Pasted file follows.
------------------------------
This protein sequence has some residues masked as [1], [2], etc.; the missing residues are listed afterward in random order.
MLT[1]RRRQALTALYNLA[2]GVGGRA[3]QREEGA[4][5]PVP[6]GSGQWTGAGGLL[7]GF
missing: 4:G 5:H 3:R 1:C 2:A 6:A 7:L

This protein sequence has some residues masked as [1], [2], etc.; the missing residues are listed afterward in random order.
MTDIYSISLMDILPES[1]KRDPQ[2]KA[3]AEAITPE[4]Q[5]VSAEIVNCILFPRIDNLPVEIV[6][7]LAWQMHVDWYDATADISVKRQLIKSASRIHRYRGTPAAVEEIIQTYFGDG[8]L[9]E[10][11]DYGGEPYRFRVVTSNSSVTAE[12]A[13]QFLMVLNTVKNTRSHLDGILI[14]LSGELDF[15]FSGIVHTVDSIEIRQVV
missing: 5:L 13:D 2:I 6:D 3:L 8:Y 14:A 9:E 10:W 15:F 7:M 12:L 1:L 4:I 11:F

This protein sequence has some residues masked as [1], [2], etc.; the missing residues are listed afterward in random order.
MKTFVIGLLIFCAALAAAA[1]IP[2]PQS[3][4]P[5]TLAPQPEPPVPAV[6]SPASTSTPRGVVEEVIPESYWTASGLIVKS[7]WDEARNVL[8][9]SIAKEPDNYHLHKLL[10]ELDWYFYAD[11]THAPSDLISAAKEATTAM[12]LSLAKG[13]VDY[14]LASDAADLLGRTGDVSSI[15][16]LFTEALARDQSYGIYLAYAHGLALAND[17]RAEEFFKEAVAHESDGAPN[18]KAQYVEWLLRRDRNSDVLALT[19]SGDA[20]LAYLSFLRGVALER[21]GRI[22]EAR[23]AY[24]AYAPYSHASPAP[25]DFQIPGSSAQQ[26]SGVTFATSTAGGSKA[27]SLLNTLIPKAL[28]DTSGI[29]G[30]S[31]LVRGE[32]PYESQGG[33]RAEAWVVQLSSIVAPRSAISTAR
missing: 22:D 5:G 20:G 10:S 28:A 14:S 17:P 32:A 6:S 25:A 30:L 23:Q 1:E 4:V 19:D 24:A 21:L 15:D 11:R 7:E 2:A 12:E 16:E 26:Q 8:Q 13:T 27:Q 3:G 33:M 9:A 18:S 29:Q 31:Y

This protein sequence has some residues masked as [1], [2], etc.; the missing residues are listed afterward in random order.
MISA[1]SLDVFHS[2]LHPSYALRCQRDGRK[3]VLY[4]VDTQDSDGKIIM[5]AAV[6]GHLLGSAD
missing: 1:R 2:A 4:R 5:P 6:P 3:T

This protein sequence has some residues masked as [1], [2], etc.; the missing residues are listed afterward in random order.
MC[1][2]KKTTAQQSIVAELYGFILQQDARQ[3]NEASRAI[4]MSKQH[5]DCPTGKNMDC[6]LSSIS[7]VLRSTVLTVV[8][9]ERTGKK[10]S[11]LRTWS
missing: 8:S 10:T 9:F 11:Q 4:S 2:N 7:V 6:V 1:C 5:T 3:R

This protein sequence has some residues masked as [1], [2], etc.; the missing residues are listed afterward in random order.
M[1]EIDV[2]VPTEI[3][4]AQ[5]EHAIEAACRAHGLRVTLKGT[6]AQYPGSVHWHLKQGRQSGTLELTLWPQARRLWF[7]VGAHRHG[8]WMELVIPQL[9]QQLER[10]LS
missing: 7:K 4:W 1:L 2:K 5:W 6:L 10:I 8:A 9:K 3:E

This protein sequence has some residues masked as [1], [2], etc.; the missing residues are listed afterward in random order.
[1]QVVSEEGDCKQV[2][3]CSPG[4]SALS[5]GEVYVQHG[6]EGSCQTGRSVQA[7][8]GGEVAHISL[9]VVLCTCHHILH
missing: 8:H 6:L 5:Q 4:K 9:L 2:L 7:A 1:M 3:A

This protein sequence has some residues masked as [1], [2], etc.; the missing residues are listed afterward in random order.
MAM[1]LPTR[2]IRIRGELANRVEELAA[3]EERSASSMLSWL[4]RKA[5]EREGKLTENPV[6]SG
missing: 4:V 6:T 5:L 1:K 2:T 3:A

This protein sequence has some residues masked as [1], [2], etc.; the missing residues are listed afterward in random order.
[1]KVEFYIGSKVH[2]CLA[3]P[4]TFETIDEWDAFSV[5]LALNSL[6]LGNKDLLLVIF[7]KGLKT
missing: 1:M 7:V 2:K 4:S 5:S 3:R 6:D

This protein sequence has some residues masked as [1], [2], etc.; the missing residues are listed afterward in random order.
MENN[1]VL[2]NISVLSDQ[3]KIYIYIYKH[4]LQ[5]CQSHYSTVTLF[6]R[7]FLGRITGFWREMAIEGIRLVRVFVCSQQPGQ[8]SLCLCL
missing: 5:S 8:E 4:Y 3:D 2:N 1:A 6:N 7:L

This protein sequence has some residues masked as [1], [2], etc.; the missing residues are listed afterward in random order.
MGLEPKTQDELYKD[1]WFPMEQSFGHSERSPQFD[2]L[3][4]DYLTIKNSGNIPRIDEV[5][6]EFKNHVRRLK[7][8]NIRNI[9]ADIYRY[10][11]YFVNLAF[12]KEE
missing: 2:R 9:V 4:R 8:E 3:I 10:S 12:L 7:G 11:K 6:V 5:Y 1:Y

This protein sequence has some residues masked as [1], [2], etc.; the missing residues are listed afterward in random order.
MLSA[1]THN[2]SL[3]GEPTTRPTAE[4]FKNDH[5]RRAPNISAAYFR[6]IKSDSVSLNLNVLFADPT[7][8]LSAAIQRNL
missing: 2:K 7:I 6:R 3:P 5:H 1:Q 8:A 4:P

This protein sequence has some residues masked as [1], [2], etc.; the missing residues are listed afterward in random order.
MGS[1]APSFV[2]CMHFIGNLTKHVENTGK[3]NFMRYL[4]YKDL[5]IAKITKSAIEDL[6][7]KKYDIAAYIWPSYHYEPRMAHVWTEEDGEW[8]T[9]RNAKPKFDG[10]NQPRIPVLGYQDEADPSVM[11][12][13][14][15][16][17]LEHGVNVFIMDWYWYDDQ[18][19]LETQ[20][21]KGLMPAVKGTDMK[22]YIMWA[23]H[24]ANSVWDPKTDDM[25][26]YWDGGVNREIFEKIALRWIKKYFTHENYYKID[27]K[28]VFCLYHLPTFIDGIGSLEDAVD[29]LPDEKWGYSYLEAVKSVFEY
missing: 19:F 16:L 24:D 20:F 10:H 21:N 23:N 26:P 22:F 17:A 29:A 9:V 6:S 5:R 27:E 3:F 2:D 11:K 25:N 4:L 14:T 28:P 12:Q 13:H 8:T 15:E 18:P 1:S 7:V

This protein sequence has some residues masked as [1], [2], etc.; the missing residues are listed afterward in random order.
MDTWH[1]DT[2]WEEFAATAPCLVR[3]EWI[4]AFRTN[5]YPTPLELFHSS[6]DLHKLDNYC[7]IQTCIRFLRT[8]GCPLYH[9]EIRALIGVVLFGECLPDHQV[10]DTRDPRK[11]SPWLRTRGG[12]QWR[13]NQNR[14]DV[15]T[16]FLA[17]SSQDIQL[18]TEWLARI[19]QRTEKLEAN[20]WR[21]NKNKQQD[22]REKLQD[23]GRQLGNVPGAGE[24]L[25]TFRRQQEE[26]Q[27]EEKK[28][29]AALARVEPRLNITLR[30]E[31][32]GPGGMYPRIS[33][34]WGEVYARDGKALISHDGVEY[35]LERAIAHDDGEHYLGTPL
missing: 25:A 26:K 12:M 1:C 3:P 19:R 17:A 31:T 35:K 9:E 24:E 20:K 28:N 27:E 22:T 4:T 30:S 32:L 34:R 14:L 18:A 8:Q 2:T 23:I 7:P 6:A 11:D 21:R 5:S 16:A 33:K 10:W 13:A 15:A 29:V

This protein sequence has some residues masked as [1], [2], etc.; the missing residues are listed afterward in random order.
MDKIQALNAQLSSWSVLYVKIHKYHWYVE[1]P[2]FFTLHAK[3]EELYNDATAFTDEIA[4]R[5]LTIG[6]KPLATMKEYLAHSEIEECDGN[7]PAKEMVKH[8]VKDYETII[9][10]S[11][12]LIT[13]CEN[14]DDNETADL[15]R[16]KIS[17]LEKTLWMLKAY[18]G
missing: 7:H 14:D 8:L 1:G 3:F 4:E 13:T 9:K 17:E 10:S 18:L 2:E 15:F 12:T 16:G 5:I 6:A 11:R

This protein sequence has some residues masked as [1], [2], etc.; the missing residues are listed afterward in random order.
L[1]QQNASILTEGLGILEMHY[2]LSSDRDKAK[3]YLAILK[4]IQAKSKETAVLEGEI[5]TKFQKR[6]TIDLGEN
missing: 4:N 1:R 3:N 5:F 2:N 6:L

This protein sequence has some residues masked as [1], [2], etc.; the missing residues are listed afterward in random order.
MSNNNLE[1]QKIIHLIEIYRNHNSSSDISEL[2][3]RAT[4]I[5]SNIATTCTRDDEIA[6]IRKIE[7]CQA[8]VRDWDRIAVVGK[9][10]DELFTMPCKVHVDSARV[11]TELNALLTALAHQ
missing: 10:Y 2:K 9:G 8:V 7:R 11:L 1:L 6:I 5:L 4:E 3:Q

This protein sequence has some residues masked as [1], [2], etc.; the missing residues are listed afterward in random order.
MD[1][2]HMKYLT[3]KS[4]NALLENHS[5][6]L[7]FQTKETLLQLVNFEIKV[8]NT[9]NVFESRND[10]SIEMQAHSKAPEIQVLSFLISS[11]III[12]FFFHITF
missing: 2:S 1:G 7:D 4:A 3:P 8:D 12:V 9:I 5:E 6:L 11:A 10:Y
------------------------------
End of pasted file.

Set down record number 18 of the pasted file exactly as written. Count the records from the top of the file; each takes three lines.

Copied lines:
This protein sequence has some residues masked as [1], [2], etc.; the missing residues are listed afterward in random order.
MD[1][2]HMKYLT[3]KS[4]NALLENHS[5][6]L[7]FQTKETLLQLVNFEIKV[8]NT[9]NVFESRND[10]SIEMQAHSKAPEIQVLSFLISS[11]III[12]FFFHITF
missing: 2:S 1:G 7:D 4:A 3:P 8:D 12:V 9:I 5:E 6:L 11:A 10:Y